After the fun of the party comes the hangover/cleanup. So it was with retail sales data this morning. After we saw sharp retail sales gains in November, which levels appeared to be sustained through December, the question became: were consumers off to the races for real or were the November/ December gains just a Christmas binge that consumers would have to pay for in January, when the credit card bills came in? The answers provided by today's January retail sales release point to the binge/hangover story.
Headline retail sales declined 0.3% in January, with the November level revised down an additional 0.4%. For our "control" sales measure—sales excluding vehicles, gasoline and building materials—sales were flat in January, with December levels revised down by 0.5%. So, while most of the November "binge" was sustained in the data (only a 0.1% downward revision), consumers came back to reality with lower sales levels in both December and January.
The accompanying chart tells the story. January core sales levels are about back to the trend line that they were on in 2017 up until November. In other words, the December/January data reverse the Xmas binge.
It is the case that sales growth rates over the last six months are still elevated compared to their pace through mid-2016, but the net pace through January is off quite a bit from what looked to be in place through November. In terms of personal savings rates, the December/January declines in retail sales, thus in consumer spending on merchandise, are enough to erase the sharp dip in saving reported for November, but saving rates will still be lower in January 2018 than a year ago.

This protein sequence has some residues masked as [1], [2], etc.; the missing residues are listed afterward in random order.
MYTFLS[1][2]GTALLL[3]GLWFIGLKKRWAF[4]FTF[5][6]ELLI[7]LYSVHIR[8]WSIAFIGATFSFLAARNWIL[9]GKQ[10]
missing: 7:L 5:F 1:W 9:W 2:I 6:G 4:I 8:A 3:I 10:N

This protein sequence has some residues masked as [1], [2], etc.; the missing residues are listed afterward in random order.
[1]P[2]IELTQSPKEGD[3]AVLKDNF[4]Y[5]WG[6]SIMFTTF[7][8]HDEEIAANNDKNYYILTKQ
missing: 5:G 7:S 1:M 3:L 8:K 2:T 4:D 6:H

Keep in mind that the December/January softness reported for control sales does not include declines reported for motor vehicle dealers or building materials stores. With sales incentives expired, vehicle sales have dropped over the past three months back to just above summer 2017 levels. Building materials had gone flat over October-December, then declined in January.
To be clear, we are not asserting that retail sales or consumer spending are softening in any sense. Rather, through November data, the issue was whether consumer spending was spurting ahead. The answer now appears to be no: November sales seem to have been a one-time Christmas binge. Then again, that binge powered strong growth in 4Q17 domestic demand that some thought would be repeated in 1Q17 GDP data. Today’s data will probably lead many folks to mark down their 1Q17 GDP forecasts substantially.